Credit Suisse has posted $4.07bn (CHF4.03bn) net loss attributable to shareholders in the third quarter of 2022 compared to a net income of $438.40m (CHF434m) a year ago.

The drop was driven primarily by its Investment Bank’s poor performance owing to “higher volatility, widened credit spreads and muted primary issuance”.

The Swiss banking giant’s net revenue during the quarter declined to $3.83bn (CHF3.8bn) from $5.45bn (CHF5.4bn) a year earlier.  

Further, the group’s pre-tax loss was $345.47m (CHF342m) when compared to previous year’s profit of $1.02bn (CHF1.01bn).

The bank which posted adjusted pre-tax income of $1.37bn (CHF1.36bn) in the third quarter of 2021, reported adjusted pre-tax loss of $92.93m (CHF92m) in the latest quarter.

Meanwhile, the groups’ quarterly total operating expenses stood at $4.14bn (CHF4.1bn). 

Credit Suisse’s Wealth Management unit reported pre-tax income of $78.79m (CHF78m), representing 80% year-on-year (YoY) decrease.

The unit’s net revenue stood at $1.41bn (CHF1.4bn), down 18% from the previous year’s quarter.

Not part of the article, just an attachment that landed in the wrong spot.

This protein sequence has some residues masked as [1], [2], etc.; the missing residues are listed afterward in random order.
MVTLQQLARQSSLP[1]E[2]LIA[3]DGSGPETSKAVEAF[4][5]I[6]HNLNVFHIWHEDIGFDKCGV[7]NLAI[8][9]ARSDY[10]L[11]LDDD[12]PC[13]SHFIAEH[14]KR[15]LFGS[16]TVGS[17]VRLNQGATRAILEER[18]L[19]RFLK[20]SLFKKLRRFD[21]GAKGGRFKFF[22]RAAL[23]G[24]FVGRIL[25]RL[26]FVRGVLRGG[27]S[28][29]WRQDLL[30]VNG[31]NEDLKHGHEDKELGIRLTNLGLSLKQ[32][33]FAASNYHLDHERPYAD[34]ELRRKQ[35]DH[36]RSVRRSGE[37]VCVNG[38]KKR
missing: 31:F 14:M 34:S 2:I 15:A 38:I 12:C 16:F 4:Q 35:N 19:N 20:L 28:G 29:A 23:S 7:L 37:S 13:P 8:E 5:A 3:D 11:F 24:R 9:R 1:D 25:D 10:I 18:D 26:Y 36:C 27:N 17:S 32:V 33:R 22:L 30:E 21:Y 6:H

The Investment Bank division reported $640m in pre-tax loss from a pre-tax income of $662m last year. The unit’s net revenues too plummeted 58% YoY.

The Asset Management unit saw a pre-tax income of $105.05m (CHF104m), down 21% YoY. However, its net revenue increased 15% YoY to $339.41m (CHF336m).

Credit Suisse Group chief executive officer Ulrich Körner said: “The third quarter, and more broadly 2022 so far, have been significantly impacted by the continued challenging market and macroeconomic conditions, leading to a weaker performance for our Investment Bank in particular.

“Our recent group level performance has been disappointing for our stakeholders.”

Commenting on the group’s future plans, Körner said: “From today, we are taking a series of decisive actions to re-focus Credit Suisse around the needs of our clients and stakeholders.

“Our new, integrated model will be focused on Wealth Management, the Swiss Bank, as well as Asset Management, and we will radically restructure the Investment Bank, strengthen capital, and accelerate our cost transformation.

“We believe these actions will lead Credit Suisse to a more stable performance and generate lasting value for our shareholders.”

To stem losses, the company unveiled plans to cut as many as 9,000 jobs by the end of 2025.  Credit Suisse, in a statement, said: “A headcount reduction of 2,700 full-time-equivalent employees or 5% of the group’s workforce is already underway.”